Tonight I’m seeing Metallica perform for the first time in 17 years. The main reason I saw the band back in 2000 (Summer Sanitarium Tour at the Los Angeles Coliseum) was because I was offered a half-price ticket a day in advance and I had no plans on that Saturday. The band were really good that night, they opened with “Fight Fire With Fire” and played in the red for most of the night. This was still the Newsted era, so Load and Re-Load were festering while the band ventured into movie soundtracks and Hollywood eliteness. Still, they were much better that night than I had anticipated. So tonight will be my first taste of Metallica with Robert Trujillo, my first time seeing them since the St. Anger and (ensuing) Some Kind Of Monster debacles, and my first time seeing them with another huge old-school fan who also hasn’t seen them in quite some time (my wife). I’m pretty psyched about the show to be honest, and for a few reasons.
Ride The Lightning was my record, man. It’s the Metallica album I discovered on my own, and one that I converted so many other fans with. Kill ‘Em All was a watershed moment in my metal life, never before had I heard guitars with so much attack and vocals that were so ferocious and serious. The only thing I had heard previous that was remotely as bludgeoning was Motorhead, but this was next-level intense and ear-ripping. The So-Cal kids who played it for me had a mix tape with 3 Metallica songs from Kill ‘Em All along with various cuts from other West Coast bands like Suicidal Tendencies, TSOL and Circle Jerks. Yeah, great mix tape for sure! The next time I went to a worthy record store to purchase this “New Metal Attack,” there was a second album from Metallica freshly in the bin. The electric chair cover looked much cooler than the machinist hammer cover, and the dude working the register saw me looking at the blue one and told me, “That’s brand new this week man!” It was all the convincing I needed to make my choice. Ride… had maturity and warmth with almost as much chaos, and it was immediately clear that this band had rose immensely from those first few songs those kids from Cali played me.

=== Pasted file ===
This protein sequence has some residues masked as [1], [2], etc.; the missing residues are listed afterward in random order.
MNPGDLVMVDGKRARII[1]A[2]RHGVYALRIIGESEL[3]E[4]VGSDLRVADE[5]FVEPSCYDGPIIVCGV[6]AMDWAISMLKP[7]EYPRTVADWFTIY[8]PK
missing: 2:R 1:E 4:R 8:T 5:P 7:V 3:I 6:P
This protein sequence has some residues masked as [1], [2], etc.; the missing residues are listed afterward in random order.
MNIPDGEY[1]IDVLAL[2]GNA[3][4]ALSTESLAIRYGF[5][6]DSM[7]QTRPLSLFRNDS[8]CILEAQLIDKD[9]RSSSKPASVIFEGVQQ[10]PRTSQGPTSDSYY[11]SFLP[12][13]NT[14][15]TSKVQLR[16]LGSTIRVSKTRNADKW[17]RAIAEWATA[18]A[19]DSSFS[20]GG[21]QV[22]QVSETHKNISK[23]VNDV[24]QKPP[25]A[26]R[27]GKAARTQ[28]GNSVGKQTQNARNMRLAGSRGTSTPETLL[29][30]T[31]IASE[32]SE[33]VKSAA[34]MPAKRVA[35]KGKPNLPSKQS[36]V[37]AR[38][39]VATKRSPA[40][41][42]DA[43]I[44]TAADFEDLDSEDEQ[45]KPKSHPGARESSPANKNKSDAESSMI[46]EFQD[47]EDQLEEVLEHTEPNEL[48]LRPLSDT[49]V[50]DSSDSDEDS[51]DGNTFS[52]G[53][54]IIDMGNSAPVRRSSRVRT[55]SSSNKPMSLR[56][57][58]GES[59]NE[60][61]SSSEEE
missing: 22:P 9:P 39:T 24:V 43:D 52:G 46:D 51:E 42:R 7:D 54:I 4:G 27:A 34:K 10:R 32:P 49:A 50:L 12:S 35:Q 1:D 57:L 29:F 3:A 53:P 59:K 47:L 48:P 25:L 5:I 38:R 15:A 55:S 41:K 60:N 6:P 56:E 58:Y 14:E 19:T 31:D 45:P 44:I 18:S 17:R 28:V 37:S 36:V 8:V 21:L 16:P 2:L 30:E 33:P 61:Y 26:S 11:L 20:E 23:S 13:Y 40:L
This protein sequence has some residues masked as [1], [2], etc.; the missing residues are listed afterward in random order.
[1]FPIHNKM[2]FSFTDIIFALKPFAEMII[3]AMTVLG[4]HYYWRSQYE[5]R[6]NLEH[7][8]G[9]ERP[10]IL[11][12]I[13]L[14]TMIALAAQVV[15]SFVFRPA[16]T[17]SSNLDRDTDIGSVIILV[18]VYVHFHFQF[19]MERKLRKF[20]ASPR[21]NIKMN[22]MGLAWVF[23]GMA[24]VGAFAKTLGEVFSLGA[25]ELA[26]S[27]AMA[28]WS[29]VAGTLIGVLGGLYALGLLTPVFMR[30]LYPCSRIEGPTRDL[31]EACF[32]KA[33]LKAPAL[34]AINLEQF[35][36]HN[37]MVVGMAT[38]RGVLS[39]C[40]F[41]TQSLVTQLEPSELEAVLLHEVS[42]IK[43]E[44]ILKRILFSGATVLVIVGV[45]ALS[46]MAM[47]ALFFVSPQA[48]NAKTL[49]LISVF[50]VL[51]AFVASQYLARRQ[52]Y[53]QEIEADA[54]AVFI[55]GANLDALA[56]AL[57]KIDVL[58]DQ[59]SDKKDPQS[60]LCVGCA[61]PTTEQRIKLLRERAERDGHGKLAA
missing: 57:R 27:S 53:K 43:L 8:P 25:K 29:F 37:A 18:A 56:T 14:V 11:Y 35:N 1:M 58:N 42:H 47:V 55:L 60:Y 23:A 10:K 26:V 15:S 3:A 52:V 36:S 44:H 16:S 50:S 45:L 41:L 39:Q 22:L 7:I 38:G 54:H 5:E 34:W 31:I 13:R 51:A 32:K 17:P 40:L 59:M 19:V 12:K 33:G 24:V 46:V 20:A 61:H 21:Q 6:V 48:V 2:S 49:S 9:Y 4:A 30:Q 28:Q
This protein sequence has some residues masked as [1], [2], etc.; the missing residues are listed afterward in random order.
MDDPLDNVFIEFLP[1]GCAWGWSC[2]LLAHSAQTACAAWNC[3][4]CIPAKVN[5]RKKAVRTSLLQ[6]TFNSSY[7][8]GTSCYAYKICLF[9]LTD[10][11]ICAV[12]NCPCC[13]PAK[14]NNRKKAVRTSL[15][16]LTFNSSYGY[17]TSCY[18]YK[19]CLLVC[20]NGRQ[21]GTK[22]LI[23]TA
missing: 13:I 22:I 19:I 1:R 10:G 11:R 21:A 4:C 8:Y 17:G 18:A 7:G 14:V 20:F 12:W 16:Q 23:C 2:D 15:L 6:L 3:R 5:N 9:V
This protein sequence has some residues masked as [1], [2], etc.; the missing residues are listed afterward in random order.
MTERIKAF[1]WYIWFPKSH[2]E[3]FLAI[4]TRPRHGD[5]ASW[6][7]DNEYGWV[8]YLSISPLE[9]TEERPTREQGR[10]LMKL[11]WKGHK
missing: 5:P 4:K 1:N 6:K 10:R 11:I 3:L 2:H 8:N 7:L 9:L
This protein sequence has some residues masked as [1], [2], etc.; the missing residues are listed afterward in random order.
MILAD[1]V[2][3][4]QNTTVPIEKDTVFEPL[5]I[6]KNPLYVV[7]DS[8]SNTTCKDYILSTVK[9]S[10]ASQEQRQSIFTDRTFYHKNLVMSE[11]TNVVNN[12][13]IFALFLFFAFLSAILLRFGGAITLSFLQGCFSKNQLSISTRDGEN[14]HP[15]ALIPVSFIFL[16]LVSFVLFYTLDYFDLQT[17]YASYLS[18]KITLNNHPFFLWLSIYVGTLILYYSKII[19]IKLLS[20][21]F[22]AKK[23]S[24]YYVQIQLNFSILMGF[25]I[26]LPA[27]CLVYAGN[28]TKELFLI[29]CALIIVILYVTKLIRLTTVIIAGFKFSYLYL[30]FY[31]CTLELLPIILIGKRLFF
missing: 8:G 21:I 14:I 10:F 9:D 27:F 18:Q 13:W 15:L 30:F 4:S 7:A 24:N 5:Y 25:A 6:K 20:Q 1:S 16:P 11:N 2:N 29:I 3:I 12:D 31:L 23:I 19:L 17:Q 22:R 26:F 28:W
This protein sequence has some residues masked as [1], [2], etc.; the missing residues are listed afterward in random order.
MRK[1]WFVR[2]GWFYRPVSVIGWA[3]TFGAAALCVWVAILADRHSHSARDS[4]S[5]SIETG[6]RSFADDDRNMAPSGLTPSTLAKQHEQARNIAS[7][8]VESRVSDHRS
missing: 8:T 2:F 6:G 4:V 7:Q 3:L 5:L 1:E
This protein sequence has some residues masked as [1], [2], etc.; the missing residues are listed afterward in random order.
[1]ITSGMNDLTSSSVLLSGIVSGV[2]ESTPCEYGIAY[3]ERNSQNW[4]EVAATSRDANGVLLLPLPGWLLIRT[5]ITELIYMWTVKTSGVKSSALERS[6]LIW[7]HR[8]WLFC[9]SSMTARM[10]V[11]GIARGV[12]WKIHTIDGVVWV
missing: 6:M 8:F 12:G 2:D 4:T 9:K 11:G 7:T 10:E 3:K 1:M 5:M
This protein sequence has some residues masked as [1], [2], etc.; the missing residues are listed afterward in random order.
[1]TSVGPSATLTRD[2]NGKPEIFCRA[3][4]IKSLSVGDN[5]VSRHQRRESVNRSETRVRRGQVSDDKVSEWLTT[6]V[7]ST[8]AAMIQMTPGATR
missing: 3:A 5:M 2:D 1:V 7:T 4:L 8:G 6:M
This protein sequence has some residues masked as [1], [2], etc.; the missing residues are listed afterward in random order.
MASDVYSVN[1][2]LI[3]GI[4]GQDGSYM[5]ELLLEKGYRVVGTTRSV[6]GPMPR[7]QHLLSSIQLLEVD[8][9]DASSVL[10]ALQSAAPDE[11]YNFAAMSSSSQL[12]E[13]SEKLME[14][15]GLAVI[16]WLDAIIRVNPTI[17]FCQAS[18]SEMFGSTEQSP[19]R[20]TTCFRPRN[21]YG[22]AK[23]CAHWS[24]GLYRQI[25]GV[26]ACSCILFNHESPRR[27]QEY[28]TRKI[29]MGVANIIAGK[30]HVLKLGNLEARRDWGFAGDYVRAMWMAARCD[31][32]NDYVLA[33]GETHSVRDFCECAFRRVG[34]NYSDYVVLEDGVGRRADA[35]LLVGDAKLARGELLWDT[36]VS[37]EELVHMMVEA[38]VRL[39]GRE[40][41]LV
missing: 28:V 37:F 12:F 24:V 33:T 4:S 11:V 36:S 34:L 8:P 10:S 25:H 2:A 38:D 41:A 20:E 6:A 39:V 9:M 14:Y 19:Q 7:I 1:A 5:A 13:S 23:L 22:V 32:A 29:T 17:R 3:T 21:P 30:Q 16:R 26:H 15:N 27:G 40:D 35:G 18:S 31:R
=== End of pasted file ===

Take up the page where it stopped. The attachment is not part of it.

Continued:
The next two years my world revolved around Metallica and the metal underground, as the “other Big 3” bands along with dozens more denim and/or leather bands defined the majority of my listening. In March of ’86 hundreds of thousands of us were given the glorious Master Of Puppets album, and 2.5 year after that a million of us bought …And Justice For All in a real big hurry. As we became more loyal we also started seeing the pride of the underground making MTV videos and playing stadiums alongside the very bands they pointed and laughed at for 6 years. It was very cool and very legal, because they did it their way the entire way. They didn’t change their game to be able to play on the bigger playgrounds, the bigger leagues wanted them. But like so many other underground metal fans that were exiting their teens in the late 80s, our tastes and sources were growing in all directions. The 4 Metallica records were still high on my Altar of Metal, but unlike before, I wasn’t necessarily waiting with baited breath for the next one.
I’ve never listened to The Black Album in it’s entirety. Hand to heart, on my father’s grave. I don’t hate the album by any means, and actually there are some really good songs (and one great one) that I immediately heard. To be honest I’ve just always either gotten bored somewhere in the running order or just got involved in doing something else while listening. Too many mid-tempos and 4/4 Lars-ings, even the crystal clear Bob Rock over-production seemed like the band were cheating on themselves somehow. The singles were played at any given moment via every available media, so at best I would skip through to “Of Wolf And Man,” “Holier Than Thou” and maybe “Through The Never.” But as much as they had become everyone else’s band at that time, I never resented or felt betrayed by them for releasing such a calculated, mainstream album. To me they had earned the right after 4 landmark, genre-defining metal albums to explore new territory. Metallica more than anyone eventually knew their own limits, and after the arrival of the 90s and the end of the tours supporting …Justice it was likely obvious that they had run out of room in the world they helped create. The Black Album is still true Metallica, as it was written and recorded by a band that still had the confidence and conviction from their earlier days. They just had too much money and time to overthink the recording process, just saying. Sure these songs ventured into unsettling or unsatisfying territory, but the band still meant it. The Black Album almost seethed with a “yep this is Metallica NOW, get with it or get lost” attitude, which was impressive despite the backlash from a majority of old fans. It never really bothered me enough to get bent out of shape, because it seemed like they were also making fun of themselves while doing it. And because they stole the album cover from Spinal Tap. Regardless, it was still confident.